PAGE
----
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M. Meyyappan
Director, Center for Nanotechnology
NASA Ames Research Center
Moffett Field, CA 94035
[email protected]
web: http://www.ipt.arc.nasa.gov
• Advanced miniaturization, a key thrust area to enable new science and
exploration missions
- Ultrasmall sensors, power sources, communication, navigation,
and propulsion systems with very low mass, volume and power
consumption are needed
• Revolutions in electronics and computing will allow reconfigurable,
autonomous, “thinking” spacecraft
• Nanotechnology presents a whole new
spectrum of opportunities to build
device components and systems for
entirely new space architectures
- Networks of ultrasmall
probes on planetary surfaces
- Micro-rovers that drive,
hop, fly, and burrow
- Collection of microspacecraft
making a variety of measurements
Europa Submarine
* Carbon Nanotubes
• Growth (CVD, PECVD)
• Characterization
• AFM tips
Metrology
Imaging of Mars Analog
Imaging Bio samples
• Electrode development
• Biosensor (cancer diagnostics)
• Chemical sensor
• Logic Circuits
• Chemical functionalization
• Gas Absorption
• Device Fabrication
*
Molecular Electronics
• Synthesis of organic molecules
• Characterization
• Device fabrication
* Genomics
• Nanopores in gene sequencing
• Genechips development
* Computational Nanotechnology
•
•
•
•
•
•
•
•
•
•
CNT - Mechanical, thermal properties
CNT - Electronic properties
CNT based devices: physics, design
CNT based composites, BN nanotubes
CNT based sensors
DNA transport
Transport in nanopores
Nanowires: transport, thermoelectric effect
Transport: molecular electronics
Protein nanotube chemistry
* Quantum Computing
* Computational Quantum Electronics
• Noneq. Green’s Function based Device Simulator
*
Inorganic Nanowires
*
Protein Nanotubes
* Computational Optoelectronics
• Synthesis
• Purification
• Application Development
* Computational Process Modeling
•
•
•
•
•
•
Nanoelectronics (CNTs, molecular electronics)
Non-CMOS circuits and architectures, reconfigurable systems
Spintronics, quantum computing, nanomagnetics
Nanophotonics, nano-optics, nanoscale lasers….
Chemical and biological sensors
Novel materials for all applications (CNTs, quantum dots,
inorganic nanowires…
• Integration of nano-micro-macro
• Bio-nano fusion
•
•
•
• Carbon Nanotubes
- CNT - growth and characterization
- CNT based nanoelectronics
- CNT based microscopy
- CNT interconnects
- CNT based biosensors
- CNT chemical sensors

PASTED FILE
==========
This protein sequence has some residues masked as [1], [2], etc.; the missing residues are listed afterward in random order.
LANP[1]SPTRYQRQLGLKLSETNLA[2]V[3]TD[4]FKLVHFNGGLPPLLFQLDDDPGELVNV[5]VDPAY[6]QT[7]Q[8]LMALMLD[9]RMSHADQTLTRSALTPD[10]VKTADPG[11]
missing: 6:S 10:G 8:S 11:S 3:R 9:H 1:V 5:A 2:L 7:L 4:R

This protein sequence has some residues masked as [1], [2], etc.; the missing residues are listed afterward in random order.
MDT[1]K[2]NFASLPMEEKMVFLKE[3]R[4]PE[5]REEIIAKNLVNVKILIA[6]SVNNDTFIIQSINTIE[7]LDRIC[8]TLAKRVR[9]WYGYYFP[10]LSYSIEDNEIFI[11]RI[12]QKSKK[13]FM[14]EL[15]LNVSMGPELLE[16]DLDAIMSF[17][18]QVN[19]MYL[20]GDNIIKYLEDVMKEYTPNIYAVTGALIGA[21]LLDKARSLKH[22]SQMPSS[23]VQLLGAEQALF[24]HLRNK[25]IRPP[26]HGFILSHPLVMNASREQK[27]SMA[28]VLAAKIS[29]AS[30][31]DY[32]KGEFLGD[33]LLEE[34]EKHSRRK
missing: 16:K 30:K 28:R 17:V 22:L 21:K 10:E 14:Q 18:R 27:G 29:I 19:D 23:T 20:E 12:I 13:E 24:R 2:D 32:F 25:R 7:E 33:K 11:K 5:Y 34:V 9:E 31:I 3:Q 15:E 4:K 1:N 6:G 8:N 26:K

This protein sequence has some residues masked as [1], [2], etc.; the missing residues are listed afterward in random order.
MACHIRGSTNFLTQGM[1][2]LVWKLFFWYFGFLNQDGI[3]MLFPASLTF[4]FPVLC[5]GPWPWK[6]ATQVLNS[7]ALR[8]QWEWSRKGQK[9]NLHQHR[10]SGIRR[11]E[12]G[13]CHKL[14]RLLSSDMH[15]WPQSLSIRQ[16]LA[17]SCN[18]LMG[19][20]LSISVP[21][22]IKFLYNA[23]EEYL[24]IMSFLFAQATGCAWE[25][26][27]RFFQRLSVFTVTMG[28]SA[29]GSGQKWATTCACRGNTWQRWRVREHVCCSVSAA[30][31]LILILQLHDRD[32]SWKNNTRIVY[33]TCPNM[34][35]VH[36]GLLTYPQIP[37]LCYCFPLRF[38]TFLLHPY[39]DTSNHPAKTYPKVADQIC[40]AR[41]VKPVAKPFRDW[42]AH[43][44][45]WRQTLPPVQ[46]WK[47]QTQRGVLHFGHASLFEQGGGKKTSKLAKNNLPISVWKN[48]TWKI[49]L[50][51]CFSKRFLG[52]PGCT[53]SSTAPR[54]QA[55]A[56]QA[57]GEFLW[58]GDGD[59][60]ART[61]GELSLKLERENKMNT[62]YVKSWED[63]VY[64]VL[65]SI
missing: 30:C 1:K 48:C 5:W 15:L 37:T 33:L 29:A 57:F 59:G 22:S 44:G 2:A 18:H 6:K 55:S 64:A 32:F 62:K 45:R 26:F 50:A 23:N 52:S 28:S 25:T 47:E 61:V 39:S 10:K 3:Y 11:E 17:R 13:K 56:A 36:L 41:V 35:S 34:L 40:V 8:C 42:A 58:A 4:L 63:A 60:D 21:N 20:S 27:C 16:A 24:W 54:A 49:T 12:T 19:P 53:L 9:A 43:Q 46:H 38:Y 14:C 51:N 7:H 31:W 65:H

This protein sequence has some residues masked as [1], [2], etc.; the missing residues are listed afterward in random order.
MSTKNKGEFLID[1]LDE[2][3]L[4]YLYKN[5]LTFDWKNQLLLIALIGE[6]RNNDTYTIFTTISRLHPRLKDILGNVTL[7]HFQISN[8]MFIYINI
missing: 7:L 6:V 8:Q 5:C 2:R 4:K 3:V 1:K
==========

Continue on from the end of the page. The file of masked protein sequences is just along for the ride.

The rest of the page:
• Some other Nano examples
- Inorganic nanowires
- Protein nanotubes
- Nano in gene sequencing
CNT is a tubular form of carbon with diameter as small as 1 nm.
Length: few nm to microns.
CNT is configurationally equivalent to a two dimensional graphene
sheet rolled into a tube.
CNT exhibits extraordinary mechanical
properties: Young’s modulus over
1 Tera Pascal, as stiff as diamond, and tensile
strength ~ 200 GPa.
CNT can be metallic or semiconducting,
depending on chirality.
• The strongest and most flexible molecular
material because of C-C covalent bonding
and seamless hexagonal network architecture
• Young’s modulus of over 1 TPa vs 70 GPa for
Aluminum, 700 GPA for C-fiber
- strength to weight ratio 500 time > for Al;
similar improvements over steel and
titanium; one order of magnitude
improvement over graphite/epoxy
• Maximum strain ~10% much higher than any
material
• Thermal conductivity ~ 3000 W/mK in the axial
direction with small values in the radial direction
• Electrical conductivity six orders of magnitude higher than copper
• Can be metallic or semiconducting depending on chirality
- ‘tunable’ bandgap
- electronic properties can be tailored through application of
external magnetic field, application of mechanical
deformation…
• Very high current carrying capacity
• Excellent field emitter; high aspect ratio
and small tip radius of curvature are
ideal for field emission
• Can be functionalized
• CNT quantum wire interconnects
• Diodes and transistors for
computing
• Capacitors
• Data Storage
• Field emitters for instrumentation
• Flat panel displays
• THz oscillators
Challenges
•
•
•
•
Control of diameter, chirality
Doping, contacts
Novel architectures (not CMOS based!)
Development of inexpensive manufacturing processes
• High strength composites
• Cables, tethers, beams
• Multifunctional materials
• Functionalize and use as polymer back bone
- plastics with enhanced properties like “blow
molded steel”
• Heat exchangers, radiators, thermal barriers, cryotanks
• Radiation shielding
• Filter membranes, supports
• Body armor, space suits
Challenges
- Control of properties, characterization
- Dispersion of CNT homogeneously in host materials
- Large scale production
- Application development
•
CNT based microscopy: AFM, STM…
•
Nanotube sensors: force, pressure, chemical…
•
Biosensors
•
Molecular gears, motors, actuators
•
Batteries, Fuel Cells: H2, Li storage
•
Nanoscale reactors, ion channels